Coffee with Sid Rasputin

This was a big turning-point in my street career, Jon (Sid Rasputin) asked me to have a coffee with him. So far he'd only said about two words to me.

During the chat he told me that initially he thought I'd last a couple of weeks at the most and here I was a few months later still wanting to learn. It was this desire to learn that prompted the chat and coffee, and not only that, he had taken notice of how fast I had progressed and my dogged determination to succeed.

The chat over the coffee was very inspirational and it changed a lot of my actions immediately; basically he laid down some rules for me.

I was still wearing the tailed coat over a T-Shirt and jeans and Jon said that if I wanted to perform street theatre rather than just street performance then I should consider wearing a costume rather than a half-hearted attempt at something "street". Jon had noticed that I was leaning towards a more theatrical performance rather than just doing a collection of random magic tricks. "It's all or nothing" he said. I knew he taught street theatre techniques in arts festivals around Europe so I took what Jon was telling me very seriously. Jon taught me that a character is much more likely to succeed than just having some cute lines. I decided to devote more time to characterisation, I was already headed in that direction and this was the encouragement I needed to focus my ideas.

These are the basic rules of Street Performance.

  1. Attract the attention of passers-by
  2. Ask then to come forward and position them where you want them to be
  3. Teach them how to be a crowd - these people have probably never met before and will be timid amongst strangers, get them to clap and cheer when you ask them to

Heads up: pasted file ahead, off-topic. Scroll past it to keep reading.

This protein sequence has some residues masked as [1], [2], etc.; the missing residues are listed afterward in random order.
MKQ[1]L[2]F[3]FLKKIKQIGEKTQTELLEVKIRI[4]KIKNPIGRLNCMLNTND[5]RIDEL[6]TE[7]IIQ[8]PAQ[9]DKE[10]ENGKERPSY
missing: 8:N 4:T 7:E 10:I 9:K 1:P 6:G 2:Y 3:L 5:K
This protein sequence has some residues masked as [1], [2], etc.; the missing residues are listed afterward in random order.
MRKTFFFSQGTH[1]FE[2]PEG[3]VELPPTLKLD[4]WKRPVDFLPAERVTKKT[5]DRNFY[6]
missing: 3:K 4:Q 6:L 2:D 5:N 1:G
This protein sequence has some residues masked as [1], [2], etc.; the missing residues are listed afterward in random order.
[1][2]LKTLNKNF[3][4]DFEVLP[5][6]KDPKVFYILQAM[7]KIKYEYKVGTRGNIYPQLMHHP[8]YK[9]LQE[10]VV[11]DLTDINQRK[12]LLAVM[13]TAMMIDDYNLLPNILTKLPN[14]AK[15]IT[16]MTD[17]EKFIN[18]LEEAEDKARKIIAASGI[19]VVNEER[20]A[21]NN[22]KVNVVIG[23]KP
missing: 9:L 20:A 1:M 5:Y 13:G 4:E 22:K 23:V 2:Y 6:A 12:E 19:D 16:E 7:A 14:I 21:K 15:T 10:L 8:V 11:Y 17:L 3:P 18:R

4. Entertain them and during the performance move people around and involve people in the act.
  5. Bottle them

If you have done 1 through 4 correctly you will have cut down the amount of people who walk off at the end of the act. About one third of the audience will walk off at the end of the performance, there are many reasons for this; the person has no money, they only caught the end your act, they only have large bills and would rather give you something smaller - there are so many other reasons and that's just the way it is.

Analysing the points you will notice that 1 through 4 is all about control;

  • you stop them from walking by
  • you position them where you want them to be
  • you teach them to clap and cheer - on your command
  • and finally you move them around and use them in your act but only when you want them to move

If you have controlled them so far the theory is that when you ask them for money they will obey your command once more and give freely and after that it is all about cutting down on the amount of people who walk away.

These rules and the constructive observations about how to develop my character were so amazingly generous from such a gifted performer, even years after the Covent Garden era Jon and I are still good friends and have shared many adventures and good times together.

Copyright © 2020 Dave Brown Magician. All Rights Reserved.

Website design and development by Website Magician